Robbie had gone through rehab in 2007 after becoming addicted to prescription drugs. He put Darren in touch with the team that helped him.

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“I went into rehab and I had a team of people around me - a psychiatrist, therapist. It was a game changer. They had really helped Robbie and he insisted they’d be able to help me too.”

The performer had done a 6 month stint in Chicago as Billie Flynn.

And then in 2020 had been well into rehearsals for his new show, Footloose, when the UK went into lockdown.

Rehearsals stopped and Darren suddenly had a lot of free time.

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“I’m loathe to say anything good about lockdown because it was awful, but it really saved me.

“I suddenly had time to think and - it’s like the butterfly effect - one little thing leads to another.”

He’d been struggling with his mental health for a long time but hadn’t got to the root of why he felt such dark moods that often changed from one moment to the next.

He said: “I'd get up in the morning feeling alright and by the afternoon I felt like I was in the pits of hell. That change could be one day to the next, or as it got worse it’d be one moment to another. From being fine to completely dreadful. It was so rapid and extreme.”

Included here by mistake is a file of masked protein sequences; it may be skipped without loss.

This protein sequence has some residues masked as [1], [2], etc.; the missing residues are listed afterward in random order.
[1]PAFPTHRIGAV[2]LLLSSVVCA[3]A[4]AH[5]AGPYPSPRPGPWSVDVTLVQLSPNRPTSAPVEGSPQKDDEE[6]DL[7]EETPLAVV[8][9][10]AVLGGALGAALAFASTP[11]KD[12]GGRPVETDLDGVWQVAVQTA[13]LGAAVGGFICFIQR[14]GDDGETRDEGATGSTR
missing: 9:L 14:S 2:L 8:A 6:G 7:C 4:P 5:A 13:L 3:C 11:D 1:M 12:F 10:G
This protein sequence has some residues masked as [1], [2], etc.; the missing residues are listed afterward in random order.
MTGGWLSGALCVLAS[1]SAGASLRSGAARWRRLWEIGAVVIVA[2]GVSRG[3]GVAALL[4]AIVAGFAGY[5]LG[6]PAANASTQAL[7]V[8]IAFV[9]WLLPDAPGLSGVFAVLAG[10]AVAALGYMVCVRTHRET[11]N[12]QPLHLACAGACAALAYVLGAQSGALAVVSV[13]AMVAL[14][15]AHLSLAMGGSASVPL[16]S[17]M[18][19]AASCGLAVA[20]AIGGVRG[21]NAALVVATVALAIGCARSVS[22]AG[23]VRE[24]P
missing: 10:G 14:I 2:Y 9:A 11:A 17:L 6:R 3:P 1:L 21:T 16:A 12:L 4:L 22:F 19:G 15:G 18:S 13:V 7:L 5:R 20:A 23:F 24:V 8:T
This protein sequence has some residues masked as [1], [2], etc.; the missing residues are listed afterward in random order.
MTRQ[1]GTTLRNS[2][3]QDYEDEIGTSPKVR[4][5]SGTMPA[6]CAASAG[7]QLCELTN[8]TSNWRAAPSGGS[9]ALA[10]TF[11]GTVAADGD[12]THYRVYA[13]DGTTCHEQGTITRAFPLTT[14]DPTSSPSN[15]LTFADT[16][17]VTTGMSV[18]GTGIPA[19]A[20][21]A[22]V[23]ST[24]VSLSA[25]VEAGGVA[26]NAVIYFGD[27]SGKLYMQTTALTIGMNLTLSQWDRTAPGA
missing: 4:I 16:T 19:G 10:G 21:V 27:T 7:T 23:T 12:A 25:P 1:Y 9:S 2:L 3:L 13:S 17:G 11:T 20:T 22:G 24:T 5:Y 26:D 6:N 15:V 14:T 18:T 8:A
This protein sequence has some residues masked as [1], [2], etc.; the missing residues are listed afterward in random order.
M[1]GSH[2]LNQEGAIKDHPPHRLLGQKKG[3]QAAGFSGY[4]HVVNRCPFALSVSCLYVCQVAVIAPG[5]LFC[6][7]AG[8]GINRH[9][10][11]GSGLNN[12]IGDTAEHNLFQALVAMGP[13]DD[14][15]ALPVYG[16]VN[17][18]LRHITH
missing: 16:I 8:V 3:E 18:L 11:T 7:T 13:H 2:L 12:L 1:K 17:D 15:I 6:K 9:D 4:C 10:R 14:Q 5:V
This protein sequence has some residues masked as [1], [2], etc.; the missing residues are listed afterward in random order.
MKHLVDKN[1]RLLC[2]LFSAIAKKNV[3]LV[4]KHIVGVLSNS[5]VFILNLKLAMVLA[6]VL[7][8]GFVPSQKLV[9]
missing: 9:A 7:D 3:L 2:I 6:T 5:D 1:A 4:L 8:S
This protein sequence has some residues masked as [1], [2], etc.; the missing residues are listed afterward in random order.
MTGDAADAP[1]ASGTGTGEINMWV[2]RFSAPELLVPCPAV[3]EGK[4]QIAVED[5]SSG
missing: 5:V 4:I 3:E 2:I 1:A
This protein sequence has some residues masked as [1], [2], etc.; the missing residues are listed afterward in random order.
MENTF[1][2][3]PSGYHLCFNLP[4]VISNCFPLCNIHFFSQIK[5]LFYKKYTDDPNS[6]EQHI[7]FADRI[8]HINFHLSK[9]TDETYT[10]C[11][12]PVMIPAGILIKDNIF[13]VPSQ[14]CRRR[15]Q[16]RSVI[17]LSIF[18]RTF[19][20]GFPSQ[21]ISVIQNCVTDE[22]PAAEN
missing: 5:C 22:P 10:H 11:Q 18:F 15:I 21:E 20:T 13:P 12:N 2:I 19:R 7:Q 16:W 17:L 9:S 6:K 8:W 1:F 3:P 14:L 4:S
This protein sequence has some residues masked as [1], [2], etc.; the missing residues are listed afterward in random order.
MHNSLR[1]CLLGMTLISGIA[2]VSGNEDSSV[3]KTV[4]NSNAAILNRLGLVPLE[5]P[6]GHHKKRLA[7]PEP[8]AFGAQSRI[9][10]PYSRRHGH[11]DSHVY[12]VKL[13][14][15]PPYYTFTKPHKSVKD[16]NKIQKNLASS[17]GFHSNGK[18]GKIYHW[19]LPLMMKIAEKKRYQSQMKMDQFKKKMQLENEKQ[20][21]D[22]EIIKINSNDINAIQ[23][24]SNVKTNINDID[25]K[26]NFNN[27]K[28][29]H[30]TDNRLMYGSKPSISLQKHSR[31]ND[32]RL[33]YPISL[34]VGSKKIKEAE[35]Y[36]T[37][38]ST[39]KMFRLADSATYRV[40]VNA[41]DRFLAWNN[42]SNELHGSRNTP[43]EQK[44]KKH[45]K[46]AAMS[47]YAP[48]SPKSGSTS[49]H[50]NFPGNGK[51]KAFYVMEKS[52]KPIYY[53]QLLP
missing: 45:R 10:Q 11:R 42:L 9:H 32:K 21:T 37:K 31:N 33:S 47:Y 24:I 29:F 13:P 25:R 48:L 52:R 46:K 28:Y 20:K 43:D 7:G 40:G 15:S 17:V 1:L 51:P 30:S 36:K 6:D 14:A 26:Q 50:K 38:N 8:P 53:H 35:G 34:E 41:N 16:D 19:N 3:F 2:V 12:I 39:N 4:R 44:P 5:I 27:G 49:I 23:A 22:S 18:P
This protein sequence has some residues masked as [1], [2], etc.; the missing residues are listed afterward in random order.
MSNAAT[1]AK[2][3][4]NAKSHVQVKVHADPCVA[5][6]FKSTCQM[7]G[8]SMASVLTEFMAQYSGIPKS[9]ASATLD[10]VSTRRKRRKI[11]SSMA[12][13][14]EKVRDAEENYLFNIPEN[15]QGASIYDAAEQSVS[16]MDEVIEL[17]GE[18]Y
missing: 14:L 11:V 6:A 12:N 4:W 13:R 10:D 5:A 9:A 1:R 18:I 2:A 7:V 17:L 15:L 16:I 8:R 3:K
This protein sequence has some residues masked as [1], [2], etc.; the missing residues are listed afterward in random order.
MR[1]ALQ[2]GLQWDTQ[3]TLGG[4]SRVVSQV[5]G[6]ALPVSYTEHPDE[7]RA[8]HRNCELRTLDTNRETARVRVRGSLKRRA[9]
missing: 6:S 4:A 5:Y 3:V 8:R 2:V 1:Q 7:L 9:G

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He was diagnosed with bipolar disorder and borderline personality disorder.

People with borderline personality disorder often experience very intense emotions and severe mood changes.

It can cause feelings of abandonment, emptiness, and paranoia. People with BPD are more likely to behave impulsively and turn to substance abuse, self-harm or binge eating.

Since 2020 he has been getting regular therapy and has changed medication; he feels like he’s on the right path.

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“It’s really saved my life. I’m sober. I feel normal and getting back to how I felt in that summer season again.”

“The scariest part is that I got to a place where I was comfortable being in the gutter. Life was either heaven or hell - but I was never good at being in the middle ground.

But now I'm okay in the middle.”

And his three kids - Madison, Dalton and Corey, are a big motivation.

Darren is even bringing his youngest two - Madison, 15, and Dalton, 11, to Blackpool for the Easter holidays.

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They are at the resort for a week when Mr Day stars as the reverend in a stage production of Footloose.

“We’re renting a cottage for the week. I can’t wait to share some of these incredible memories with my children.”